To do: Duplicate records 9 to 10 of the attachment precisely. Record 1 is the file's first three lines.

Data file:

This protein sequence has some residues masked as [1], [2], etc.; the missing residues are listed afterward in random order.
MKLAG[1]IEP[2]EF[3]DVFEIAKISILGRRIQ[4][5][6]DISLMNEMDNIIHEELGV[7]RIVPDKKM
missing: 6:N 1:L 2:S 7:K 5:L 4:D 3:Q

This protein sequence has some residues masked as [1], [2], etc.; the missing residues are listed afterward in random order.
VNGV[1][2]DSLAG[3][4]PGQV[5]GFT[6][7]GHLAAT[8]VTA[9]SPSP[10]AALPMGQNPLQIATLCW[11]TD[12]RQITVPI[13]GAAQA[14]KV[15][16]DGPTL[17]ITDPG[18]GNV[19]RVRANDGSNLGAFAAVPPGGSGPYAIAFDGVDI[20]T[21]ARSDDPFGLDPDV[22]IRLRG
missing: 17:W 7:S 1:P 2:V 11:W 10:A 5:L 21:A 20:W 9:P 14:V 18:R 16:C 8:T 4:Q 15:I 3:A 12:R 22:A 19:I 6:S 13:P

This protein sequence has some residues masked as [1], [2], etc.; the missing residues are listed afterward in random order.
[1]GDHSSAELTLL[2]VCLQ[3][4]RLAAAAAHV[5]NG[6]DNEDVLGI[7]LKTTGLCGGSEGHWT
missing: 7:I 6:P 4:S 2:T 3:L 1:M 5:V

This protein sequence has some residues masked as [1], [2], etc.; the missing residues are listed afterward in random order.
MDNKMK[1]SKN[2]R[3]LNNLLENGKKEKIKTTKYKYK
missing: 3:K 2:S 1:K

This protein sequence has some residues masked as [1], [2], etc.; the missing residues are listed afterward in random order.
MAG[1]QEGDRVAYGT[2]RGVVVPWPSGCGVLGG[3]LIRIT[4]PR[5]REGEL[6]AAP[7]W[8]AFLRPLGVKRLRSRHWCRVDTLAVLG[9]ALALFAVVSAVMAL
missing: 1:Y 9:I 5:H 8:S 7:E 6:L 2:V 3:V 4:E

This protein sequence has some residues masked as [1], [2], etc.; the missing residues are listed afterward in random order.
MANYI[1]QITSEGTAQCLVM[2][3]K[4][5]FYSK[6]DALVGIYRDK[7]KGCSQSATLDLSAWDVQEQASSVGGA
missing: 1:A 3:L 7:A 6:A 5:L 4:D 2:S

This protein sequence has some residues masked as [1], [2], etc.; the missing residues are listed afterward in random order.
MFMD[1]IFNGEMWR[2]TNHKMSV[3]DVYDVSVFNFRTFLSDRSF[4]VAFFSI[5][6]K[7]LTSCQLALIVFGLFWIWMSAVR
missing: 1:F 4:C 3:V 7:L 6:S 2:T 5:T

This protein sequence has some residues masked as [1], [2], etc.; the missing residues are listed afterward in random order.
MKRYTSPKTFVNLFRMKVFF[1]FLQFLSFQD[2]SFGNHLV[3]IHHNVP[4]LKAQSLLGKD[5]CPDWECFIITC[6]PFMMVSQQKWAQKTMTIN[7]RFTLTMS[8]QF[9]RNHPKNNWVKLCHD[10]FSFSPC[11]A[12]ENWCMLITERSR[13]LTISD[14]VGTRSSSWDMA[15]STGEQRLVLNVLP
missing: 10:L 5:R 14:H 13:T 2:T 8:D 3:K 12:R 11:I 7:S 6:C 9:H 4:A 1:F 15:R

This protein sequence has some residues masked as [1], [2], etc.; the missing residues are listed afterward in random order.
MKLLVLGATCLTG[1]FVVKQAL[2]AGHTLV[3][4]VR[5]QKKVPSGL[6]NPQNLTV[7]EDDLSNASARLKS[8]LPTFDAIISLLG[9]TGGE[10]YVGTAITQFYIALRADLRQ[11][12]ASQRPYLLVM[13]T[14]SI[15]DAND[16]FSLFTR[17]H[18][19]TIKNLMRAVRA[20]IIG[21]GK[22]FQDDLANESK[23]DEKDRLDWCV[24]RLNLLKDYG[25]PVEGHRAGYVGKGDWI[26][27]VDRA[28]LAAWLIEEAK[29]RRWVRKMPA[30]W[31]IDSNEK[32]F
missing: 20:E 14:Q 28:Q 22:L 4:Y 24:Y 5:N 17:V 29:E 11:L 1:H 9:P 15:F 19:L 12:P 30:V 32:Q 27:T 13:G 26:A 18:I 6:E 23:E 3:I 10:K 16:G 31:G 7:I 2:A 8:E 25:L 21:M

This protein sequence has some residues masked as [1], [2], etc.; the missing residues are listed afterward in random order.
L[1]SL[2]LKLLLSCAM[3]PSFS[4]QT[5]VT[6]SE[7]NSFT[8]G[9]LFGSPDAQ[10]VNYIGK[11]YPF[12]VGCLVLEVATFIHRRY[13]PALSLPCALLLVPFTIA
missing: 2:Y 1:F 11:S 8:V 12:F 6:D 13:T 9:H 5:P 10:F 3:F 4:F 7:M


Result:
This protein sequence has some residues masked as [1], [2], etc.; the missing residues are listed afterward in random order.
MKLLVLGATCLTG[1]FVVKQAL[2]AGHTLV[3][4]VR[5]QKKVPSGL[6]NPQNLTV[7]EDDLSNASARLKS[8]LPTFDAIISLLG[9]TGGE[10]YVGTAITQFYIALRADLRQ[11][12]ASQRPYLLVM[13]T[14]SI[15]DAND[16]FSLFTR[17]H[18][19]TIKNLMRAVRA[20]IIG[21]GK[22]FQDDLANESK[23]DEKDRLDWCV[24]RLNLLKDYG[25]PVEGHRAGYVGKGDWI[26][27]VDRA[28]LAAWLIEEAK[29]RRWVRKMPA[30]W[31]IDSNEK[32]F
missing: 20:E 14:Q 28:Q 22:L 4:Y 24:Y 5:N 17:V 29:E 11:L 1:H 9:P 15:F 19:L 12:P 30:V 32:Q 27:T 13:G 26:A 18:I 6:E 23:E 3:I 10:K 16:G 31:G 7:I 2:A 8:E 25:L 21:M

This protein sequence has some residues masked as [1], [2], etc.; the missing residues are listed afterward in random order.
L[1]SL[2]LKLLLSCAM[3]PSFS[4]QT[5]VT[6]SE[7]NSFT[8]G[9]LFGSPDAQ[10]VNYIGK[11]YPF[12]VGCLVLEVATFIHRRY[13]PALSLPCALLLVPFTIA
missing: 2:Y 1:F 11:S 8:V 12:F 6:D 13:T 9:H 5:P 10:F 3:F 4:F 7:M